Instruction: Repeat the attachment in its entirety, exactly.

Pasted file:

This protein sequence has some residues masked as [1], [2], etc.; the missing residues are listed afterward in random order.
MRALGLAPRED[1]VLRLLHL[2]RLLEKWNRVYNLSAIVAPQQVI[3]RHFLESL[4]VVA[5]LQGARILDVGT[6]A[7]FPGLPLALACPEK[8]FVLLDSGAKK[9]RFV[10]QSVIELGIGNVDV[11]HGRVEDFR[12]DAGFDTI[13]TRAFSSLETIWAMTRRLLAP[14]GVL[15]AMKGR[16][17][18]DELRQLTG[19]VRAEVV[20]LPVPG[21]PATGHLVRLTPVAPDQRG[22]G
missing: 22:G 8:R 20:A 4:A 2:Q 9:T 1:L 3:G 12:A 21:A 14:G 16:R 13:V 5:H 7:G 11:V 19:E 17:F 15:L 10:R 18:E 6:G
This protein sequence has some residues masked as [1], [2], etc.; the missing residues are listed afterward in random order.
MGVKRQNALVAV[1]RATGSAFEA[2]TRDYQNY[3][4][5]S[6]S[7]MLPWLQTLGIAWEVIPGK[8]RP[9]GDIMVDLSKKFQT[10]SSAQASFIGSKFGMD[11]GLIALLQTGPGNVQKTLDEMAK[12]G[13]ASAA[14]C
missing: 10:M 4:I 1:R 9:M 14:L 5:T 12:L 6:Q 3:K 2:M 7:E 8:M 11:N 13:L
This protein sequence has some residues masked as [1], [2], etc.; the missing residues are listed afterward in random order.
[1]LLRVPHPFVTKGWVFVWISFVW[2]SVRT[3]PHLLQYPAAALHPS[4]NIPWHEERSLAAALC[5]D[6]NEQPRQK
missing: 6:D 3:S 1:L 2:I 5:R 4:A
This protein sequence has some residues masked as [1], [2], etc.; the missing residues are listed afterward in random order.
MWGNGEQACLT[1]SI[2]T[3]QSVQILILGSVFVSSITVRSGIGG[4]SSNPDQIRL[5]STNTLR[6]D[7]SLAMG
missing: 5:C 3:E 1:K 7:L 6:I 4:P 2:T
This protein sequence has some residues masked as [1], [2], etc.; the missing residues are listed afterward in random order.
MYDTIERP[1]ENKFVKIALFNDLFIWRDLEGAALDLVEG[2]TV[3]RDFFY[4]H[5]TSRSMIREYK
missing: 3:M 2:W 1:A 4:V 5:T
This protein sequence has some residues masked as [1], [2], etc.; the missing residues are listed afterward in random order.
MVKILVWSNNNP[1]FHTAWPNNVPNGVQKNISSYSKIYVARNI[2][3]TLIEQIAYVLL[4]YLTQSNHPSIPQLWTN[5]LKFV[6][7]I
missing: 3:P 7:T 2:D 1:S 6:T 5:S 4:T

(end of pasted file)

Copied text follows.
This protein sequence has some residues masked as [1], [2], etc.; the missing residues are listed afterward in random order.
MRALGLAPRED[1]VLRLLHL[2]RLLEKWNRVYNLSAIVAPQQVI[3]RHFLESL[4]VVA[5]LQGARILDVGT[6]A[7]FPGLPLALACPEK[8]FVLLDSGAKK[9]RFV[10]QSVIELGIGNVDV[11]HGRVEDFR[12]DAGFDTI[13]TRAFSSLETIWAMTRRLLAP[14]GVL[15]AMKGR[16][17][18]DELRQLTG[19]VRAEVV[20]LPVPG[21]PATGHLVRLTPVAPDQRG[22]G
missing: 22:G 8:R 20:A 4:A 2:Q 9:T 1:L 3:G 12:A 21:A 14:G 16:R 13:V 5:H 7:G 11:V 19:E 17:F 15:L 10:R 18:E 6:G
This protein sequence has some residues masked as [1], [2], etc.; the missing residues are listed afterward in random order.
MGVKRQNALVAV[1]RATGSAFEA[2]TRDYQNY[3][4][5]S[6]S[7]MLPWLQTLGIAWEVIPGK[8]RP[9]GDIMVDLSKKFQT[10]SSAQASFIGSKFGMD[11]GLIALLQTGPGNVQKTLDEMAK[12]G[13]ASAA[14]C
missing: 10:M 4:I 1:R 9:M 14:L 5:T 12:L 6:Q 3:K 2:M 7:E 8:M 11:N 13:L
This protein sequence has some residues masked as [1], [2], etc.; the missing residues are listed afterward in random order.
[1]LLRVPHPFVTKGWVFVWISFVW[2]SVRT[3]PHLLQYPAAALHPS[4]NIPWHEERSLAAALC[5]D[6]NEQPRQK
missing: 6:D 3:S 1:L 2:I 5:R 4:A
This protein sequence has some residues masked as [1], [2], etc.; the missing residues are listed afterward in random order.
MWGNGEQACLT[1]SI[2]T[3]QSVQILILGSVFVSSITVRSGIGG[4]SSNPDQIRL[5]STNTLR[6]D[7]SLAMG
missing: 5:C 3:E 1:K 7:L 6:I 4:P 2:T
This protein sequence has some residues masked as [1], [2], etc.; the missing residues are listed afterward in random order.
MYDTIERP[1]ENKFVKIALFNDLFIWRDLEGAALDLVEG[2]TV[3]RDFFY[4]H[5]TSRSMIREYK
missing: 3:M 2:W 1:A 4:V 5:T
This protein sequence has some residues masked as [1], [2], etc.; the missing residues are listed afterward in random order.
MVKILVWSNNNP[1]FHTAWPNNVPNGVQKNISSYSKIYVARNI[2][3]TLIEQIAYVLL[4]YLTQSNHPSIPQLWTN[5]LKFV[6][7]I
missing: 3:P 7:T 2:D 1:S 6:T 5:S 4:T